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Littered plastic bags on UK beaches almost halves in one year

The number of plastic carrier bags found on UK beaches has halved in the last year, according to results from the 2016 Great British Beach Clean.

The Marine Conservation Society (MCS), which organises the annual event around the UK, says the reduction is due to the introduction of the 5p plastic bag charge at checkouts, and is good news for marine wildlife.

Littered plastic bags on UK beaches almost halves in one year
Volunteers clean waste from a beach

September’s Great British Beach Clean (GBBC) was the UK’s contribution to the global International Coastal Cleanup, which last year took place in 93 countries, providing a worldwide snapshot of marine litter.

As part of the nationwide beach clean, litter-pickers provided the nation’s coastline with a much-needed facelift, but also contributed their findings to a global beach clean count, which provides data on the pressing issue of plastic pollution.

This year, the GBBC saw just short of 6,000 volunteers clean 364 beaches around the UK, picking up 268,384 individual pieces of litter over one weekend. On average, 649 litter items were collected per 100 metres, a decrease of four per cent compared to 2015.

The figures published today (22 November) in the GBBC 2016 report found that in 2015 an average of 11 plastic bags were found per 100 metres of coastline cleaned, but in 2016 there were just under seven – a decrease of almost 40 per cent and the lowest number in the last ten years.

Levies on single-use carrier bags were introduced in Wales in 2011, Northern Ireland in 2013, Scotland in 2014 and finally in England in October last year.

Beaches in England and Northern Ireland saw the biggest drop in the number of plastic bags found during the September clean up — over half compared with 2015. In Wales, where the charge has been in place for five years, the number—just under four bags for every 100 metres cleaned — is significantly lower than any other year since 2011. The MCS says that overall the trend is down and that can only be good news for visitors and wildlife.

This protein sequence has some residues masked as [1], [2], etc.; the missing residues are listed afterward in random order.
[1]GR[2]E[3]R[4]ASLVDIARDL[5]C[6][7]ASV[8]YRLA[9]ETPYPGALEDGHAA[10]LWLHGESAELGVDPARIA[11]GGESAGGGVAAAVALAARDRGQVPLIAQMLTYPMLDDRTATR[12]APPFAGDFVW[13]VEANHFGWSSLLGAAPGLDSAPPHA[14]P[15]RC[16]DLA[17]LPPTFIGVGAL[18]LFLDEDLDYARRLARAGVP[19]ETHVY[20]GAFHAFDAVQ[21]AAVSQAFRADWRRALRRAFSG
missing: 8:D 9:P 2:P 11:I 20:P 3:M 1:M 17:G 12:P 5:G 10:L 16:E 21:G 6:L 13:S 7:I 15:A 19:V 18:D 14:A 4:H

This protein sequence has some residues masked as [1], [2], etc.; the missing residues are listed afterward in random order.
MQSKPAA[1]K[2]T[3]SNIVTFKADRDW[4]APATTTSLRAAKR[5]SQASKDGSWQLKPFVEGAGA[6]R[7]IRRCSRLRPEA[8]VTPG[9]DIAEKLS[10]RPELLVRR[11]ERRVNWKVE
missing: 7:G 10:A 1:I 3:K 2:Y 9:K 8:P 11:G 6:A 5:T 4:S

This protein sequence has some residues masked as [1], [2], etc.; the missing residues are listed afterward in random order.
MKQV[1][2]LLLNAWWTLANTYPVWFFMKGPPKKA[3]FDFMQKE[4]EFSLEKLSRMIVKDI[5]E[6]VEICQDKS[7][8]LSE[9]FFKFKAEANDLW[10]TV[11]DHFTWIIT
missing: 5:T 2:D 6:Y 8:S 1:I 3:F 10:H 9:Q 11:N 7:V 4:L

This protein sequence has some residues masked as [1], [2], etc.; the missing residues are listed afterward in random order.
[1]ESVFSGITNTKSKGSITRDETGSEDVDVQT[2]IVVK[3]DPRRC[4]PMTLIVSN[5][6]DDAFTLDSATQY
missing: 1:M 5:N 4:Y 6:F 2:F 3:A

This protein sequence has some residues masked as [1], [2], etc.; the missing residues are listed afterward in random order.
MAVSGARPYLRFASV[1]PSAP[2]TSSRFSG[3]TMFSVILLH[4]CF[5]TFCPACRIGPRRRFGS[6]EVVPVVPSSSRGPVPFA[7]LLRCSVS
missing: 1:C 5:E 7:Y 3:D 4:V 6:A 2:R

Lauren Eyles, MCS Beachwater Manager, said: “In the last decade, our GBBC volunteers have found an average of ten single use carrier bags for every 100 metres of coastline cleaned. This year, for the first time since the charges were introduced, we’ve seen a significant drop in the number and that can only be as a result of the 5p charge which is now in place in all the home nations.”

Quantity of litter on beaches means there is ‘very little to be cheerful about’

Whilst there has been a drop of almost four per cent in the number of littered items found on UK beaches through the MCS events between 2015 and 2016 – with 268,384 individual items of litter collected at 364 events by just under 6,000 volunteers, MSC says there’s very little to be cheerful about when it comes to the sheer quantity of litter on our beaches.

Beaches in Scotland saw a decrease of 18 per cent in overall litter levels, rubbish in the North East dropped by 14 per cent and in the Channel Islands by 10 per cent. But there were increases in the amount of beach litter in the North West (24 per cent), Wales and the South West (15 per cent) and in Northern Ireland (9 per cent). 

Littered plastic bags on UK beaches almost halves in one year
Marine plastic

The data showed a rise of over four per cent in the quantity of drinks containers found on the UK’s beaches – including plastic bottles, bottle tops and aluminium cans. And there was an astonishing rise in the amount of balloon related litter found on UK beaches – a 53.5 per cent increase on 2015. As a result, the charity says it is taking its ‘Don’t Let Go’ campaign to a local level to persuade more councils to ban the release of both balloons and sky lanterns on their land.

Turtles mistake plastic bags and balloons for their jellyfish prey, and the items can block their digestive systems leading to death from starvation. A study at the  University of California, Davis has recently shown that some species of seabirds are particularly attracted by the scent of this plastic junk ‘food’.

Presence of marine plastic has devastating effects

Plastic debris remains a growing concern in the marine environment, with Eunomia Research and Consulting reporting that 12.2 million tonnes of plastic is entering the sea every year. During the 2015 international cleanup, the top five most commonly collected items were cigarette butts, plastic beverage bottles, food wrappers, plastic bottle caps and plastic straws, respectively. All are forms of plastic debris.

The presence of plastic in the marine environment has a detrimental effect on the wildlife it houses – earlier this year, for instance, 13 sperm whales beached themselves on Germany’s North Sea Shore, each containing pieces of plastic in their stomachs and intestines.

Eunomia has released research findings that suggest that efforts to combat plastic pollution of the sea should focus on beaches, where around two tonnes of plastic waste can be found in every square kilometre, and where litter can be most easily prevented.

Last year the International Coastal Cleanup, of which the GBBC is part, nearly 800,000 volunteers collected more than 8,000 tonnes of rubbish were collected from the world’s beaches — the equivalent, organisers say, of the weight of more than 100 Boeing 737s. Events from 93 different countries were logged during the 2015 cleanup, covering over 25,000 miles of coast.

The Marine Conservation Society’s report on the results of the Great British Beach Clean 2016 can be downloaded from the charity’s website.

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